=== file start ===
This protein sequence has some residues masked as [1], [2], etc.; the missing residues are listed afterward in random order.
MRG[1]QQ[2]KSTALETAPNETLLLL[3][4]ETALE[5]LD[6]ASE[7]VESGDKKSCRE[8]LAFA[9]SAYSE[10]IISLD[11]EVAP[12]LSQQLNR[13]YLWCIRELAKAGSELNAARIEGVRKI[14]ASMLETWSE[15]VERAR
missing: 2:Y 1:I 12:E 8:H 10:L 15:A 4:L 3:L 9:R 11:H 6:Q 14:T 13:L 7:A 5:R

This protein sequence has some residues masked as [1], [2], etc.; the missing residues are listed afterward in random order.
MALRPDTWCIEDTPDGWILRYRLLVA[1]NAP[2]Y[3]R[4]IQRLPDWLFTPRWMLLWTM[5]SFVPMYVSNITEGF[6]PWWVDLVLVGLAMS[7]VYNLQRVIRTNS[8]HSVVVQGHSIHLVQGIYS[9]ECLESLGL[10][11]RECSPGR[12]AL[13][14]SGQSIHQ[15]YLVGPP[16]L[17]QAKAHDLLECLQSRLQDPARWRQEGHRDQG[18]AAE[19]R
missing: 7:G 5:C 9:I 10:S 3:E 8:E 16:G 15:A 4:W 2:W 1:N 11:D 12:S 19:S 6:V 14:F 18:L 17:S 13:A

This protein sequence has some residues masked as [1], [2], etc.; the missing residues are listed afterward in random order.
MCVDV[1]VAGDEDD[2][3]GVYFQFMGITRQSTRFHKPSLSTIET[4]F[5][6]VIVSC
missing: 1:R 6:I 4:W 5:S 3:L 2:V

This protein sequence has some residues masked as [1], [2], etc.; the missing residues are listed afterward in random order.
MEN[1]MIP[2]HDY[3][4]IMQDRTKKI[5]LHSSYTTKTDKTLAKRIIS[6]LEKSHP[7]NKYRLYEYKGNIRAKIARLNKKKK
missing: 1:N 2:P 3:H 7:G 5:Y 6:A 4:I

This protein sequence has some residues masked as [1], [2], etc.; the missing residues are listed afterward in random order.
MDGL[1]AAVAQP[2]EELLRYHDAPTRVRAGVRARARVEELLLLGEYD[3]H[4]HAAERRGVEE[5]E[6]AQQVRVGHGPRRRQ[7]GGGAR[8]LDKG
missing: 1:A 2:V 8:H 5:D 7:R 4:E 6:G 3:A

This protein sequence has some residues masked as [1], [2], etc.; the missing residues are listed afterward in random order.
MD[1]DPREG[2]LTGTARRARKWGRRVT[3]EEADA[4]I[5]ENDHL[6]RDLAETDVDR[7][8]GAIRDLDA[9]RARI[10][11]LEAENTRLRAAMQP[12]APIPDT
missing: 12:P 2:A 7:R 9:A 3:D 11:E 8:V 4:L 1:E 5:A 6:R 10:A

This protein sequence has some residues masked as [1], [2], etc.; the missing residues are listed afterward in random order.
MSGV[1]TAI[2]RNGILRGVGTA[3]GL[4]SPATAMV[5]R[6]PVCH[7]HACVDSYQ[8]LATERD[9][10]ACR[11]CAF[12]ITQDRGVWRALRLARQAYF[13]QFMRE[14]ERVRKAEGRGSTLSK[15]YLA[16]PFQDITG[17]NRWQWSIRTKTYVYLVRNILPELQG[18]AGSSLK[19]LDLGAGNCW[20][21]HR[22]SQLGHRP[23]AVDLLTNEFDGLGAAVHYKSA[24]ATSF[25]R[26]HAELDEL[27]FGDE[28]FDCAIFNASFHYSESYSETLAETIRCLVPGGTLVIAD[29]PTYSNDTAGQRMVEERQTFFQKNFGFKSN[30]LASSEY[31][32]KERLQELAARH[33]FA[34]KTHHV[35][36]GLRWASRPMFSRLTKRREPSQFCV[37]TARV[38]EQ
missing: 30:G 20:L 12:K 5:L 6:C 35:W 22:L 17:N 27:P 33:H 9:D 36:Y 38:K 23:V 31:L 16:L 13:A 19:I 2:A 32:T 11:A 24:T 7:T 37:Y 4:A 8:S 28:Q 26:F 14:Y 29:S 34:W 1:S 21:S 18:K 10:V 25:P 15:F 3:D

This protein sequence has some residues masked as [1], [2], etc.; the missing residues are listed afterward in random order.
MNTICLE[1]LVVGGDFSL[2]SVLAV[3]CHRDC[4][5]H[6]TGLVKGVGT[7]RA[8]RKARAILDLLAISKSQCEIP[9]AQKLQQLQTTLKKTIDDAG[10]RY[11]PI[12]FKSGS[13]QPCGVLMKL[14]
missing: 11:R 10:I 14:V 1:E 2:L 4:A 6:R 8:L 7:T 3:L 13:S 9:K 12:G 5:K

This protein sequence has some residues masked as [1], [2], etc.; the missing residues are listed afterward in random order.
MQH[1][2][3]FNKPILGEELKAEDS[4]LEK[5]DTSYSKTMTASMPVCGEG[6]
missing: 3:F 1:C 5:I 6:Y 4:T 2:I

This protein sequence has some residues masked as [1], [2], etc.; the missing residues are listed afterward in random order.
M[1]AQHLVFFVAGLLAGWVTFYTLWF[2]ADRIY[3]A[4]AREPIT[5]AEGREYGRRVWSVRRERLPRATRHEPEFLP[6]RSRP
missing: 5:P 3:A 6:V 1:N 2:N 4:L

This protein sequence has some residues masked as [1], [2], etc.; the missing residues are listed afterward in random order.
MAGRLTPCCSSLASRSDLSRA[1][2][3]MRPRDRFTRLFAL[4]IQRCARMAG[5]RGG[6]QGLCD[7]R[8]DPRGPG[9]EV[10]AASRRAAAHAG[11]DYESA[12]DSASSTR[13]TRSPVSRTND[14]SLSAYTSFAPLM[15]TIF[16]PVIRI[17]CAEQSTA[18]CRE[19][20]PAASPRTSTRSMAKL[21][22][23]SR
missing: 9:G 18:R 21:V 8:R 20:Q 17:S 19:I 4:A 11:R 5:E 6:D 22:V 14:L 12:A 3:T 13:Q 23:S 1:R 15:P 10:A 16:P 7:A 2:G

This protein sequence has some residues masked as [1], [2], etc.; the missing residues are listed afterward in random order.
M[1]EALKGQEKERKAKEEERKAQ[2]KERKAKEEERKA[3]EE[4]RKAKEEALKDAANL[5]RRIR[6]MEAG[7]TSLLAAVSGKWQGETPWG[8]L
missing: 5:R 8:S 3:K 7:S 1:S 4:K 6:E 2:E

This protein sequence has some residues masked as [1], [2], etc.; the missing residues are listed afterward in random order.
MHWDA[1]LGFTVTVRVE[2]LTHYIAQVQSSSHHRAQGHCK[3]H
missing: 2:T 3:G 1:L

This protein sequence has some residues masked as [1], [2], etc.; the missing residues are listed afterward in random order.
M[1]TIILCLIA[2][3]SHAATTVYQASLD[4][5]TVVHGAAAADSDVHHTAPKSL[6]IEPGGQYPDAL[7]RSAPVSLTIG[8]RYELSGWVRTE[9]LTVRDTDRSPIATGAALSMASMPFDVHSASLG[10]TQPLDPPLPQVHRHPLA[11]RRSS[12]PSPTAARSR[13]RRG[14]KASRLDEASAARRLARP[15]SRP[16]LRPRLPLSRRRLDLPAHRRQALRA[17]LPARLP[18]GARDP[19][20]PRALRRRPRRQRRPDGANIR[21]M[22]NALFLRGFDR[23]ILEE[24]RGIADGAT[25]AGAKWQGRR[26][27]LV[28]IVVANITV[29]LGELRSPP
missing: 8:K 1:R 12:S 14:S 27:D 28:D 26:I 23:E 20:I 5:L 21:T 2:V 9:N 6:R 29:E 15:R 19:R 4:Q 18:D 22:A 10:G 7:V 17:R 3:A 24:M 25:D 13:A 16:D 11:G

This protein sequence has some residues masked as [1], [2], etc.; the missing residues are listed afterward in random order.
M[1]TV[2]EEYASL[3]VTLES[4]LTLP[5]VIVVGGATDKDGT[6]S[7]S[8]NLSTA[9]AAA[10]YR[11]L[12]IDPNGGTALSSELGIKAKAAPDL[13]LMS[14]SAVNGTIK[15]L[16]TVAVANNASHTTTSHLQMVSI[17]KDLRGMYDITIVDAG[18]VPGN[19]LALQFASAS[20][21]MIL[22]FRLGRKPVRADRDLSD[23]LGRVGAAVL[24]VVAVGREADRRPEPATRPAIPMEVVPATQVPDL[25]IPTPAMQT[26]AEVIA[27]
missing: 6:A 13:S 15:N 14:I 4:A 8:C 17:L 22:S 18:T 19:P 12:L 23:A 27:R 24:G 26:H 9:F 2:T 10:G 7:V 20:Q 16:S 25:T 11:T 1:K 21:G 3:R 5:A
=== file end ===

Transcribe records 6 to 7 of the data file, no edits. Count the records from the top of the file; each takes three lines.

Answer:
This protein sequence has some residues masked as [1], [2], etc.; the missing residues are listed afterward in random order.
MD[1]DPREG[2]LTGTARRARKWGRRVT[3]EEADA[4]I[5]ENDHL[6]RDLAETDVDR[7][8]GAIRDLDA[9]RARI[10][11]LEAENTRLRAAMQP[12]APIPDT
missing: 12:P 2:A 7:R 9:A 3:D 11:E 8:V 4:L 1:E 5:A 6:R 10:A

This protein sequence has some residues masked as [1], [2], etc.; the missing residues are listed afterward in random order.
MSGV[1]TAI[2]RNGILRGVGTA[3]GL[4]SPATAMV[5]R[6]PVCH[7]HACVDSYQ[8]LATERD[9][10]ACR[11]CAF[12]ITQDRGVWRALRLARQAYF[13]QFMRE[14]ERVRKAEGRGSTLSK[15]YLA[16]PFQDITG[17]NRWQWSIRTKTYVYLVRNILPELQG[18]AGSSLK[19]LDLGAGNCW[20][21]HR[22]SQLGHRP[23]AVDLLTNEFDGLGAAVHYKSA[24]ATSF[25]R[26]HAELDEL[27]FGDE[28]FDCAIFNASFHYSESYSETLAETIRCLVPGGTLVIAD[29]PTYSNDTAGQRMVEERQTFFQKNFGFKSN[30]LASSEY[31][32]KERLQELAARH[33]FA[34]KTHHV[35][36]GLRWASRPMFSRLTKRREPSQFCV[37]TARV[38]EQ
missing: 30:G 20:L 12:K 5:L 6:C 35:W 22:L 17:N 27:P 33:H 9:D 36:Y 38:K 23:V 31:L 16:L 13:A 19:I 2:A 32:T 11:A 24:T 7:T 37:Y 4:A 8:S 28:Q 26:F 14:Y 29:S 34:W 1:S 21:S 18:K 10:V 25:P 15:F 3:D